In a financial meltdown…… wait for the knee-jerk response from politicians.. Rationing is here already, and covert. It has to be overt before we have an honest debate. Meanwhile the softer parts of the health services, the physios, psychologists and OTs seem the easiest targets for management, so they take the hits. It is these very people who patients remember as they need, and should have, more time to spend with individual patients… Worse still, the doctors will find they are working in a vacuum or as an individual rather than a team..
Hospitals and health trusts in England have been told by regulators to look again at their financial plans as current ones are unaffordable. (and even the UN is asking UK Politicians for honesty on rationing, health strategy and planning )
Monitor has written to the 46 foundation trusts with the biggest deficits “challenging” their plans.
It urged money-saving measures such as filling only essential staff vacancies. (See Alice Hutton in The Times 4th August: Hospitals told to seek more cuts)
The Department of Health supported the move, but Labour argued it suggested there was a financial crisis in the NHS that was “spiralling out of control”.
David Bennett, chief executive of Monitor, said the NHS was facing an almost unprecedented financial challenge this year.
“We are already reviewing and challenging the plans of the 46 foundation trusts with the biggest deficits,” he wrote in a letter to trusts. (Chris Smyth warned us all in January: Hospitals revolt risks £1bn hole in budget )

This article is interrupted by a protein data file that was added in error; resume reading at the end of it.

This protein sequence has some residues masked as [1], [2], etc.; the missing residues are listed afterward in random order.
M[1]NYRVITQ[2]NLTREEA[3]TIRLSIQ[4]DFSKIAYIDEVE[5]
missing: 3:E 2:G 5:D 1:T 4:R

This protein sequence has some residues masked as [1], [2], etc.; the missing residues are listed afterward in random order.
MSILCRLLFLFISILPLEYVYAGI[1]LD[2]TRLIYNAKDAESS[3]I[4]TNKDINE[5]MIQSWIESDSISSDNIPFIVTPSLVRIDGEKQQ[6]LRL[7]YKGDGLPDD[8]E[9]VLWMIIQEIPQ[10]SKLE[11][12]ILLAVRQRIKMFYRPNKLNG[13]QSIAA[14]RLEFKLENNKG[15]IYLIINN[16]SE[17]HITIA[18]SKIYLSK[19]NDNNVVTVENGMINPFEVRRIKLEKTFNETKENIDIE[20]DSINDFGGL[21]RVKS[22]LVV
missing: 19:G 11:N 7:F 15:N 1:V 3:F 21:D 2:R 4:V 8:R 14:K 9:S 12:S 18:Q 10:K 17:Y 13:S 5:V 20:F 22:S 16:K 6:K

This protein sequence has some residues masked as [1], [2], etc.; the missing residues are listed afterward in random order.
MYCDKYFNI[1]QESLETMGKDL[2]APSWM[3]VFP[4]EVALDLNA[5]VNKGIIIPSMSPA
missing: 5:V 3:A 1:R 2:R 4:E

“However, it is clear that this process will not close the funding gap and so we need all providers – even those planning for a surplus this year – to look again at their plans to see what more can be done.”
He urged trusts to leave non-essential vacancies unfilled, and to follow guidelines on safe staffing in a way which was “proportionate and appropriate”.
Rosters should be rigorously managed to deploy staff efficiently across all required shifts, including evenings and weekends, he said.
Meanwhile, NHS England will order local commissioners to ease pressure on hospitals by suspending all fines and penalties relating to waiting times. (Tim Lamden in The Times 4th August 2015: Elderly at risk of early death from latest NHS care guide)
In May, NHS trusts in England reported a total deficit of £822m in 2014-15, compared with £115m the previous year.
A big rise in spending on agency nurses contributed to the deficits.
At the time, Monitor said figures for this financial year were likely to be even worse.
Shadow health secretary Andy Burnham said the warning by Monitor “suggests that the financial crisis in the NHS is threatening to spiral out of control and hit standards of patient care”.
He added: “The suggestion that hospitals can ignore safe staffing guidance will alarm patients and the government must decide if it will overrule this advice.”
The Department of Health said it was investing £8bn into the NHS in England so that it could implement a five-year plan, and it was vital that “every penny possible” was spent on patient care.
“We support this move by NHS regulators, on top of the package of financial controls announced earlier in the year, to ensure the service lives within its means without compromising standards,” a spokesman said.
The provider sector has forecast a total deficit of more than £2bn for 2015-16, according to specialist resource Health Service Journal.